Parents in Films and Parents at Home
According to the article Parents Under Pressure in Films (Rebecca Keegan, Los Angeles Times, Jan. 2012), “parenting – specifically parental guilt and anxiety – is the subtext of a surprisingly large number of the year-end and awards-season movies”. Parents have always been a subject of interest for filmmakers, and the resulting movies have always spoken of the time in which they were created. The “hyper-self-critical, stressed-out parents” of today’s movies reflect a “culture of self-conscious child-rearing”. This is, of course, because of a societal shift in ideas of parenting. Back in the day, parents based their techniques on their own upbringing and on instincts. Today people think, analyze, and worry much more about parenting. In today’s movies, often mothers are out of the picture and fathers are portrayed as inadequate. In one such movie, 2011’s “The Descendants”, a father has to deal with his problematic daughters while his wife is in a coma. Kaui Hart Hemmings, author of the novel “The Descendants” says of parenting,
“My grandfather would come home and have his martini hour and engage with his kids, but then he clocked out as a parent. You don’t do that anymore. I joined this mothers group, and it was just sort of this absurd culture to me. I was overwhelmed by parenting…. The focus on having the right things and what are they eating … lactation consultants, crib consultants, I swear to God there are curtain consultants. Parenting has become this whole other culture.”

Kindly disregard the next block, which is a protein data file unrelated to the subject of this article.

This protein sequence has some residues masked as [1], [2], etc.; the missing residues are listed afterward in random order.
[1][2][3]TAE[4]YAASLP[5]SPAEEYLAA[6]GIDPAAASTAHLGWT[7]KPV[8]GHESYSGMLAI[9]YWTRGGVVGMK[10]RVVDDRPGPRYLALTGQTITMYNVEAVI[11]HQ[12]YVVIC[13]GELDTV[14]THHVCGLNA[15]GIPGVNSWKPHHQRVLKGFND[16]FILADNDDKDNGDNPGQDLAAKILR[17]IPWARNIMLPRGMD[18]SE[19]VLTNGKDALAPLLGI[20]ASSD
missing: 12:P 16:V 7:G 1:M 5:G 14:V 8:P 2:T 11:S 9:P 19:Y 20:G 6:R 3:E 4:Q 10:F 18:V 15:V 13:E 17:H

Other recent movies speaking of failed parenting or parent/child relationships include “We Bought A Zoo”, “Carnage”, and “We Need To Talk About Kevin”. The main emotion that can be gleaned from these movies is guilt over parenting and how it should (or should not) be done.
This article connects to the “Anxious Parents” reading (Peter Stearns) in the course reader in that both talk about the shifting views on and anxiety around parenting. Stearns writes that the 20th century was “a century of anxiety about the child and about parents’ own adequacy”, a phenomenon which is clearly reflected in these recent films (2). Stearns also writes that children were seen as more vulnerable, fragile, and in need of protection (3). Parents feel that they have little control over who and what influences their children, and often believe that children will act out the images they like or are influenced by, which generates more concern about parenting (10). Also, issues such as new technology/consumer products, fears of diseases, and changes in family structure have caused parents to feel guilty about the environment in which they are raising children (3). Parents feel a huge sense of responsibility, and thus have anxieties about how they should treat their children.
These movies play to parents’ fears of bad parenting, but simultaneously alleviate guilt by showing that other parents are also not perfect.
(Below, Trailer for “The Descendants”, 2011)